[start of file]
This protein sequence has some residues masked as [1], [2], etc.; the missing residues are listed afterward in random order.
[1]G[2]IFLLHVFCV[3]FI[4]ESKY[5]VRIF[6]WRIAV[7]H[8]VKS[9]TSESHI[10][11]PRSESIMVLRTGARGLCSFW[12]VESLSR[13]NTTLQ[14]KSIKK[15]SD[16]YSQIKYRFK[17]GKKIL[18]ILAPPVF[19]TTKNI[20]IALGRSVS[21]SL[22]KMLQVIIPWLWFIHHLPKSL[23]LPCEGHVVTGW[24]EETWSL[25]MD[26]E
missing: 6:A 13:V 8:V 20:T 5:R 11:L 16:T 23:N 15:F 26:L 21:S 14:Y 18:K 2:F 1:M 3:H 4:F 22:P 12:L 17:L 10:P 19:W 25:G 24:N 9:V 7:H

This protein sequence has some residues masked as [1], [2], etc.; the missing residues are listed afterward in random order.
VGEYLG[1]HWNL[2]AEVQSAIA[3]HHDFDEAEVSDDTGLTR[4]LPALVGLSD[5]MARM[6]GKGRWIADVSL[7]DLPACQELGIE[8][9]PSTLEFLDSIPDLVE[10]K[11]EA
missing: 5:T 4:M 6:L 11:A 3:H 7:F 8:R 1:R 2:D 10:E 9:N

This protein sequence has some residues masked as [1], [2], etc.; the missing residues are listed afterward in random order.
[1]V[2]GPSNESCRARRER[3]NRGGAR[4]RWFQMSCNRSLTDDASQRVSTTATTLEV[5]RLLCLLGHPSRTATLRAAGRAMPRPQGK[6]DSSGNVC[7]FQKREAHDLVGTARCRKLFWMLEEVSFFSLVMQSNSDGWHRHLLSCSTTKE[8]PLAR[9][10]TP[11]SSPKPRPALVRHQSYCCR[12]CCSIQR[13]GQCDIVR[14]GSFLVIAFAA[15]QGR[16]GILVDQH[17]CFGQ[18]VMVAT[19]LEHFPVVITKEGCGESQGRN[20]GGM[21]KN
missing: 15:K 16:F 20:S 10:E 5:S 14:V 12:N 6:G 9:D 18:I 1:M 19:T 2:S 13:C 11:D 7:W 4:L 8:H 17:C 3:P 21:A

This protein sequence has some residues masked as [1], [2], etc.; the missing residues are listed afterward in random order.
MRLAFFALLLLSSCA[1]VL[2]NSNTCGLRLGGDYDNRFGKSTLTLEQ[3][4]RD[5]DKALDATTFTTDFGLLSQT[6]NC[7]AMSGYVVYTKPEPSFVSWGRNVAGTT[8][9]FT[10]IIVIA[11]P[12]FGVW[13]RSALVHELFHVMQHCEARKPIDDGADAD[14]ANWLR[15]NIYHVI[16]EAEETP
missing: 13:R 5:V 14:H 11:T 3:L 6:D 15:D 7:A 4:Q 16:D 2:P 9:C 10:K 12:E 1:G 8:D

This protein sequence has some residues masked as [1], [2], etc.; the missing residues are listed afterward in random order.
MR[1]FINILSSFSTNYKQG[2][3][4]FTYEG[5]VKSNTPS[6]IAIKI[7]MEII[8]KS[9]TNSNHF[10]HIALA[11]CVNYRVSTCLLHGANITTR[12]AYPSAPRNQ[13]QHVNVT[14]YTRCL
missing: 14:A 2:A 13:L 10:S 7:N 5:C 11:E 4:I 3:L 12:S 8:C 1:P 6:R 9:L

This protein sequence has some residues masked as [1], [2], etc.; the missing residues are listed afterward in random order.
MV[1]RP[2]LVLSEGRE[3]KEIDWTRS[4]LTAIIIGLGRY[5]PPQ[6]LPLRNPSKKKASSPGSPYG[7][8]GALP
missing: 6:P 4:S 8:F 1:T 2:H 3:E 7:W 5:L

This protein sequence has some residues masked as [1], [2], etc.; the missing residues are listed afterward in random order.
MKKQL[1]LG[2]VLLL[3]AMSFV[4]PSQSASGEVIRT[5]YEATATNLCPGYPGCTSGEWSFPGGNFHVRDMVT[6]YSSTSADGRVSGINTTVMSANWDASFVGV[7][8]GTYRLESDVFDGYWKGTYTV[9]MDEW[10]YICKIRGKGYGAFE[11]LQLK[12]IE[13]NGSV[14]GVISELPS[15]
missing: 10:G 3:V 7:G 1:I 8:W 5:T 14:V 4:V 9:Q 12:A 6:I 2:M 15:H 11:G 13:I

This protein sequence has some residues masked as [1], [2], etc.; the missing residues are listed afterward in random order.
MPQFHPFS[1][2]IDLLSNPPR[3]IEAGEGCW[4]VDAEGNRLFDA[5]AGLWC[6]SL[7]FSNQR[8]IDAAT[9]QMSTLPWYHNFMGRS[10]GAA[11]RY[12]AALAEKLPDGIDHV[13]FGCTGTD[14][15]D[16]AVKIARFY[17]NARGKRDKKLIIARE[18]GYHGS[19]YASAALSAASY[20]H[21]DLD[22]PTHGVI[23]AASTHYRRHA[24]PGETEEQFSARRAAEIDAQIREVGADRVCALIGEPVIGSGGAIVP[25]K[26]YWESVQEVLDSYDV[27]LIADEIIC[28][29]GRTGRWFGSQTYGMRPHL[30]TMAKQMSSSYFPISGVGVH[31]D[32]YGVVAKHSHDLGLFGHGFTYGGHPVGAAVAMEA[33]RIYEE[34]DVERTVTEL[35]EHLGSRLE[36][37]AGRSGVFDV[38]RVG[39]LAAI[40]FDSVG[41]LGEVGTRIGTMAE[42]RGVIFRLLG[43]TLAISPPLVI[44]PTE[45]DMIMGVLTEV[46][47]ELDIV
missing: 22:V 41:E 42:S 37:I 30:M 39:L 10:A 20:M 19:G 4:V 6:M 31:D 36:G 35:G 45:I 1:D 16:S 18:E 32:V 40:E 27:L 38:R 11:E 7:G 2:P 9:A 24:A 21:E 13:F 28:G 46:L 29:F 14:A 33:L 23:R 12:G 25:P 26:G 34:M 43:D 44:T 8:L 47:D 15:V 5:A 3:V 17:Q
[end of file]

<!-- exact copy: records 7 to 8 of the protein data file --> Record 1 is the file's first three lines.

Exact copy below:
This protein sequence has some residues masked as [1], [2], etc.; the missing residues are listed afterward in random order.
MKKQL[1]LG[2]VLLL[3]AMSFV[4]PSQSASGEVIRT[5]YEATATNLCPGYPGCTSGEWSFPGGNFHVRDMVT[6]YSSTSADGRVSGINTTVMSANWDASFVGV[7][8]GTYRLESDVFDGYWKGTYTV[9]MDEW[10]YICKIRGKGYGAFE[11]LQLK[12]IE[13]NGSV[14]GVISELPS[15]
missing: 10:G 3:V 7:G 1:I 8:W 5:T 14:V 4:V 9:Q 12:A 6:I 2:M 15:H 11:G 13:I

This protein sequence has some residues masked as [1], [2], etc.; the missing residues are listed afterward in random order.
MPQFHPFS[1][2]IDLLSNPPR[3]IEAGEGCW[4]VDAEGNRLFDA[5]AGLWC[6]SL[7]FSNQR[8]IDAAT[9]QMSTLPWYHNFMGRS[10]GAA[11]RY[12]AALAEKLPDGIDHV[13]FGCTGTD[14][15]D[16]AVKIARFY[17]NARGKRDKKLIIARE[18]GYHGS[19]YASAALSAASY[20]H[21]DLD[22]PTHGVI[23]AASTHYRRHA[24]PGETEEQFSARRAAEIDAQIREVGADRVCALIGEPVIGSGGAIVP[25]K[26]YWESVQEVLDSYDV[27]LIADEIIC[28][29]GRTGRWFGSQTYGMRPHL[30]TMAKQMSSSYFPISGVGVH[31]D[32]YGVVAKHSHDLGLFGHGFTYGGHPVGAAVAMEA[33]RIYEE[34]DVERTVTEL[35]EHLGSRLE[36][37]AGRSGVFDV[38]RVG[39]LAAI[40]FDSVG[41]LGEVGTRIGTMAE[42]RGVIFRLLG[43]TLAISPPLVI[44]PTE[45]DMIMGVLTEV[46][47]ELDIV
missing: 22:V 41:E 42:S 37:I 30:M 39:L 10:A 20:M 19:G 4:V 6:M 31:D 36:G 35:G 45:I 1:D 16:S 18:E 32:V 40:E 27:L 38:R 11:E 7:G 2:P 9:A 24:A 21:E 13:F 28:G 46:L 29:F 14:A 33:L 23:R 12:G 25:P 26:G 34:M 43:D 44:T 8:L 47:D 15:V 5:A 3:V 17:Q